We’ve all heard the disappointing news coming from team BRIC: Brazil’s boom has slowed to a trickle with GDP growth in 2012 predicted to be just 1%. The lofty 3.1% figure previously touted by the Brazilian Central Bank turned out to be achievable, but only through some, err, inventive accounting. Brazil’s growth prospects remain uncertain, but one thing is for sure: the upcoming World Cup and Olympics Games are going to be huge drivers of infrastructure spending. This presents several significant investment opportunities. Before discussing them, let’s first take a closer look at the country’s economic climate.
Even with Brazilian Bank Itaú predicting a 1.5% boost in GDP from the World Cup alone, there is good reason to proceed with caution if you’re looking to increase your exposure to the Brazilian market in the near future. The credit-driven consumption that drove Brazil’s growth in the past decade is now slowing. Even with state-owned banks offering low interest rates, households are becoming more and more unwilling to borrow. Twenty-three percent of disposable income is now tied up servicing existing debt from purchases of things like cars, televisions, and home appliances. This is cause for concern, especially in a country where an estimated 80% of GDP is tied to consumption. That said, nearly 165 million potential consumers in the country are predicted to spend between $3 billion and $6 billion by the end of 2013.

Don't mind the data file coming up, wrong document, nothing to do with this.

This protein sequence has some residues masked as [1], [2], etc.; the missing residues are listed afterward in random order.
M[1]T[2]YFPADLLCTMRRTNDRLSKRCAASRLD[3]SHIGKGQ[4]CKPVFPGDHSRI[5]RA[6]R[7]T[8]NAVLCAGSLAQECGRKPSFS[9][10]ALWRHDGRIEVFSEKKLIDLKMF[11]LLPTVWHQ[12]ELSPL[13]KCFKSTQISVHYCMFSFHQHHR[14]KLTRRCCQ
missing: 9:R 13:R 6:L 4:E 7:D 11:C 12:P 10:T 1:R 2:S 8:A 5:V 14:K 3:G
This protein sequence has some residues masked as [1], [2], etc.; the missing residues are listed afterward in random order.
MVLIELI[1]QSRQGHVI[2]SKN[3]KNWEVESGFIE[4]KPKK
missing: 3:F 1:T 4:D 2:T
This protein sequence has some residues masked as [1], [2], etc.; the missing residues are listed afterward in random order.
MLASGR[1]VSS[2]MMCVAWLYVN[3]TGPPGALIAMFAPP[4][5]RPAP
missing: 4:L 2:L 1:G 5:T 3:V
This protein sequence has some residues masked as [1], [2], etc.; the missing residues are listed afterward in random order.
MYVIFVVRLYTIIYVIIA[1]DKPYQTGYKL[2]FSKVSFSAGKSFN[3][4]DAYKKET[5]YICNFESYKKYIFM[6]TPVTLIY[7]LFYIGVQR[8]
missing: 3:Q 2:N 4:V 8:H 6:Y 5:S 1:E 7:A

Another source of worry is China. Brazilian commodity exports, mostly heading for China, more than doubled since 2005 and now account for 14% of GDP. But with Chinese growth rates and global commodity prices beginning to fall, Brazil’s medium and long term growth prospects are put in jeopardy.
Over the next four years, the government plans to spend R$955 billion (around US$470 billion) on 12,265 projects to improve roads, railroads, seaports, airports, stadiums as well as the country’s energy generation and distribution systems.
The important thing to realize is just how desperately Brazil’s infrastructure needs every penny.
The country that is about to host the two largest mega-events in the world is a country where 14% of roads are paved (most of them in São Paulo). It’s a country who’s infrastructure ranked 104th out of 142 countries in a World Economic Forum survey. The huge need for timely infrastructure improvements coupled with the anticipated government expenditure translates into a significant opportunity for investors.
The first thing to do is take a close look at the EGShares Brazil Infrastructure ETF, which is comprised of 30 leading companies that represent Brazil's infrastructure sectors. The Top 10 holdings and weightings are